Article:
Consecrated to the Heart of the Redeemer under the patronage of the Theotokos and Fr. Gerard Manley Hopkins, S.J.

07 January 2013

Ahm In

At Mass this morning, one person's response to "The Body of Christ" sounded like "Ahm in" ("I'm in").

The sound of it, the thought of it, seized me for a moment.  Now there were a dozen or more people still in line, so I couldn't just go off into ecstasy right then.  Getting lost in thought isn't an unfamiliar voyage into unfamiliar territory for me!  But, as one of our Scripture profs used to say, "There's a homily in there somewhere!"  (Or a blog post, I suppose.  But blogs weren't around yet.)  So I wanted to keep the idea fresh.

She was receiving the Eucharist, the Body of Christ.  As a fully initiated Catholic she certainly is a member of Christ's Mystical Body.  The recipient of Holy Communion is affirming both dimensions of Christ's Body: two, for the price of One.

The expression Amen derives from the Hebrew word 'emet meaning "truth."  To say "Amen," then, is to affirm the truth.  It does not make truth out of falsehood (for not even God can do that), but it does perfect the one who consciously, freely, and repeatedly assents to a reality outside of himself.

Apud te est fons vitae, et in lumine tuo videbimus lumen (Ps 36:10)
What does the communicant affirm in receiving "the Body of Christ"?  Everything: in terms of the Church's Catechism, we affirm--personally and communally--right doctrine, right worship, right living, and right praying.  The public act of receiving Holy Communion suggests that the recipient is standing (kneeling!) with the Church.  If not, then the person must first "examine himself" (1 Cor 11:28) before approaching the altar.  In nuptial parlance: drop your bouquet, run out of the church (don't mind everyone quizzically looking at you, wondering if there'll still be a reception), and clarify the relationship before declaring your vows.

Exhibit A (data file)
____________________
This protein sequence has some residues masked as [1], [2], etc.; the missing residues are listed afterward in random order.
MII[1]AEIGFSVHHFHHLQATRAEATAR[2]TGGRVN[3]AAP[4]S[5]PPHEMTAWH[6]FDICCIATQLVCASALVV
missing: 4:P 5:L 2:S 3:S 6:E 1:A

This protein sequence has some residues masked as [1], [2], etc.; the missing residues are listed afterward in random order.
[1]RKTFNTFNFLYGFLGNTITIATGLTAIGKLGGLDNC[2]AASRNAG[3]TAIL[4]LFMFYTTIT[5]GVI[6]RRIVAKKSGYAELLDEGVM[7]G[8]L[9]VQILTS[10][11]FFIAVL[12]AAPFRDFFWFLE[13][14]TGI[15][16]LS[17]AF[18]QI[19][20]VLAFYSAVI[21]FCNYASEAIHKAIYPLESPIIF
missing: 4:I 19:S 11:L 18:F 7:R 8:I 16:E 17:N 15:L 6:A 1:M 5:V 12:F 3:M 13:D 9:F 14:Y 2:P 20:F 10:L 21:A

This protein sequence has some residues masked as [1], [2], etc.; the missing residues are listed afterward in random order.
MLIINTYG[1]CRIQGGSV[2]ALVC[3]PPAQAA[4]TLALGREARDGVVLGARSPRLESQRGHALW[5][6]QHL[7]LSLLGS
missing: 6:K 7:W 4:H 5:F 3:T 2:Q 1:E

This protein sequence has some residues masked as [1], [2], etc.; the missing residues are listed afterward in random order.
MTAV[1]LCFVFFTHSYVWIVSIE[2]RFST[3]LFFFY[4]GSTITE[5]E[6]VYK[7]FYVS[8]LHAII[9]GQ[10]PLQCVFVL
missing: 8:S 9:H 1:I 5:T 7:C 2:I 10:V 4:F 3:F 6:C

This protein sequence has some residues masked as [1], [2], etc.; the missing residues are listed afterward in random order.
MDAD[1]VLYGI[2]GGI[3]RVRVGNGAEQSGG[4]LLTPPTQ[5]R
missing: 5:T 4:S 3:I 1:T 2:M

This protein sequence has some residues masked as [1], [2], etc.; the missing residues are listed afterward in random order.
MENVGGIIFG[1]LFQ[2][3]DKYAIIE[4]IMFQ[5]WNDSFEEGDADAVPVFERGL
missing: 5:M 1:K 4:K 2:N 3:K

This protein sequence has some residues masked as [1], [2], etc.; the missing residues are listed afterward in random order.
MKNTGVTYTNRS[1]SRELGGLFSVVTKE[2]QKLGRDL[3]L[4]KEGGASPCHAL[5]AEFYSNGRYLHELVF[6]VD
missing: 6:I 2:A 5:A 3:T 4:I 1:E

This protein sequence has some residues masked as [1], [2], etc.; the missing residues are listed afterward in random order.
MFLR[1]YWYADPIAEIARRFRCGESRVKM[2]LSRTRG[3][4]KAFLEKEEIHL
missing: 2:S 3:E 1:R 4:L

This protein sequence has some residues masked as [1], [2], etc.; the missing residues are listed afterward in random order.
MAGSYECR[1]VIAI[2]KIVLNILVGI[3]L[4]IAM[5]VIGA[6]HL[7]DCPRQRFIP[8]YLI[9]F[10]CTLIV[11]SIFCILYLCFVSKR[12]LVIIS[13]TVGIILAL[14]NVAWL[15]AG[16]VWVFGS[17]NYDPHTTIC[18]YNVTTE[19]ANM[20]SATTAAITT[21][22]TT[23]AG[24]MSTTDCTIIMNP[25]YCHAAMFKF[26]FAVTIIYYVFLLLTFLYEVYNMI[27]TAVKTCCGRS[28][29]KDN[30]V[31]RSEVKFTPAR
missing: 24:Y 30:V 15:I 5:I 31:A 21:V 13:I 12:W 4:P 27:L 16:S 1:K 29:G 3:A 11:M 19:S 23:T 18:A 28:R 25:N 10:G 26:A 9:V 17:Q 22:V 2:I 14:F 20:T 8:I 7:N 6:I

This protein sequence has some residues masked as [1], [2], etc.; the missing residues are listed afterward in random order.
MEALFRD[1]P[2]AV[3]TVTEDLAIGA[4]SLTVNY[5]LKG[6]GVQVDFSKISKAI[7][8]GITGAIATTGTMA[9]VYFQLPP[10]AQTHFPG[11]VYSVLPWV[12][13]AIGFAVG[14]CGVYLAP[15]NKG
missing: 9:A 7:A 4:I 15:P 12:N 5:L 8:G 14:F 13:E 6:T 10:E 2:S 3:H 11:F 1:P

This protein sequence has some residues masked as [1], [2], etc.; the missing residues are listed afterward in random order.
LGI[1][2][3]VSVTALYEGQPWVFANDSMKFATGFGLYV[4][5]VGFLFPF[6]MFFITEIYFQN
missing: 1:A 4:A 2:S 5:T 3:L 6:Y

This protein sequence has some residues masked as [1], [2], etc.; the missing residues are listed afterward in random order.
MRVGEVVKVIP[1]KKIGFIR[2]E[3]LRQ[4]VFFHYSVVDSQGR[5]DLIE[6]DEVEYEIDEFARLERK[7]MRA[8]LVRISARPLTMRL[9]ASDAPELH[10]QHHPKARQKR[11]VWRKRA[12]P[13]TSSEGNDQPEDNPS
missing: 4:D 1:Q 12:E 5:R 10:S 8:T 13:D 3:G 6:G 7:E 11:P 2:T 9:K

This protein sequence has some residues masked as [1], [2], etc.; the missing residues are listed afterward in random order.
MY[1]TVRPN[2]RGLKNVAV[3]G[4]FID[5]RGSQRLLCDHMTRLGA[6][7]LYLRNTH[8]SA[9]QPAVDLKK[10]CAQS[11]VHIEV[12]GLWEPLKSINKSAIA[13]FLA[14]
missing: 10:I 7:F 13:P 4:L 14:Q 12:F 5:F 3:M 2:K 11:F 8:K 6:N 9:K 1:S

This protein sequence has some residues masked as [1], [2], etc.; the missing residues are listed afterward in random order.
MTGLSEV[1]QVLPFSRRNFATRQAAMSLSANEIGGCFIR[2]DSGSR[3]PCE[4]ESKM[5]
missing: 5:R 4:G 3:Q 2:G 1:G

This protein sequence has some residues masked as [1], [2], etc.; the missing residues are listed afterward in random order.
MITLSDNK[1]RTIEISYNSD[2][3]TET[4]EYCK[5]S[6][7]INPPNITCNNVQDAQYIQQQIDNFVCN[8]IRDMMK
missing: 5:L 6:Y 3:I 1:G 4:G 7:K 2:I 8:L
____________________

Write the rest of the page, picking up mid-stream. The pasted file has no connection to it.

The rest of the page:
Now a person's intellectual and moral difficulties--even ten thousand of them--do not equal one doubt (said Cardinal Newman).  Everyone is involved in some sort of struggle, or failure to demonstrate precise correspondence of beliefs and actions.  But the intentional reservation of one's "better judgment" over against the Church is risky--it's far more than risky.  A prompt and earnest beginning to resolve our difficulties always seems appropriate.

All, of course, in the interest of our full investment of self in the Catholic Enterprise, better known as the Body of Christ.  Can I hear an "Ahm in?"

The moment of truth, hands down

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